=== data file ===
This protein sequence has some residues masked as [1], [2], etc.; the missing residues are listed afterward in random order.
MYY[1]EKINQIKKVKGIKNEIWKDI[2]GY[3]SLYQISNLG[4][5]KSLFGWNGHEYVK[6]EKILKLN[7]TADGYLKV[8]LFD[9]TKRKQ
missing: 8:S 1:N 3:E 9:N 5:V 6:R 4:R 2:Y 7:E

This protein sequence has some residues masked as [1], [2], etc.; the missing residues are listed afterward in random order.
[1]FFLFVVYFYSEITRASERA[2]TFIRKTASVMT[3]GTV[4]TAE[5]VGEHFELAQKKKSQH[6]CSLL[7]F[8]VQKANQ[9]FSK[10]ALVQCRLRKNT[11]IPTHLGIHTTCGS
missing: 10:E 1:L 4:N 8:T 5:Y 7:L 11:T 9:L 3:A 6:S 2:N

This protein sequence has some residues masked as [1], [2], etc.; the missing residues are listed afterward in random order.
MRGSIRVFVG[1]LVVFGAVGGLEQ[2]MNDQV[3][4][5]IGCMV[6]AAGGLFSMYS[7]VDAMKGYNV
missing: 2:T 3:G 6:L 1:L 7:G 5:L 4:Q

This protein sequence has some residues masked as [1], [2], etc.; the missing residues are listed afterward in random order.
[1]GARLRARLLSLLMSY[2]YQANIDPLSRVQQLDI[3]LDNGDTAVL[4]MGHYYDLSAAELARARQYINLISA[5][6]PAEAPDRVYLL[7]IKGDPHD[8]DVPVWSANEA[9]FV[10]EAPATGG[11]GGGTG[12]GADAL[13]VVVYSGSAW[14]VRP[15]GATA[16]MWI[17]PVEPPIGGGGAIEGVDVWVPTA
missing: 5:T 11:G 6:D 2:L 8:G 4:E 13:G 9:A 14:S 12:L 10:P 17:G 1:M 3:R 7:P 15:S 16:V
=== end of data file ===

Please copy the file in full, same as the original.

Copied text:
This protein sequence has some residues masked as [1], [2], etc.; the missing residues are listed afterward in random order.
MYY[1]EKINQIKKVKGIKNEIWKDI[2]GY[3]SLYQISNLG[4][5]KSLFGWNGHEYVK[6]EKILKLN[7]TADGYLKV[8]LFD[9]TKRKQ
missing: 8:S 1:N 3:E 9:N 5:V 6:R 4:R 2:Y 7:E

This protein sequence has some residues masked as [1], [2], etc.; the missing residues are listed afterward in random order.
[1]FFLFVVYFYSEITRASERA[2]TFIRKTASVMT[3]GTV[4]TAE[5]VGEHFELAQKKKSQH[6]CSLL[7]F[8]VQKANQ[9]FSK[10]ALVQCRLRKNT[11]IPTHLGIHTTCGS
missing: 10:E 1:L 4:N 8:T 5:Y 7:L 11:T 9:L 3:A 6:S 2:N

This protein sequence has some residues masked as [1], [2], etc.; the missing residues are listed afterward in random order.
MRGSIRVFVG[1]LVVFGAVGGLEQ[2]MNDQV[3][4][5]IGCMV[6]AAGGLFSMYS[7]VDAMKGYNV
missing: 2:T 3:G 6:L 1:L 7:G 5:L 4:Q

This protein sequence has some residues masked as [1], [2], etc.; the missing residues are listed afterward in random order.
[1]GARLRARLLSLLMSY[2]YQANIDPLSRVQQLDI[3]LDNGDTAVL[4]MGHYYDLSAAELARARQYINLISA[5][6]PAEAPDRVYLL[7]IKGDPHD[8]DVPVWSANEA[9]FV[10]EAPATGG[11]GGGTG[12]GADAL[13]VVVYSGSAW[14]VRP[15]GATA[16]MWI[17]PVEPPIGGGGAIEGVDVWVPTA
missing: 5:T 11:G 6:D 2:L 8:G 4:E 13:G 9:A 14:S 12:L 10:P 17:G 1:M 3:R 7:P 15:S 16:V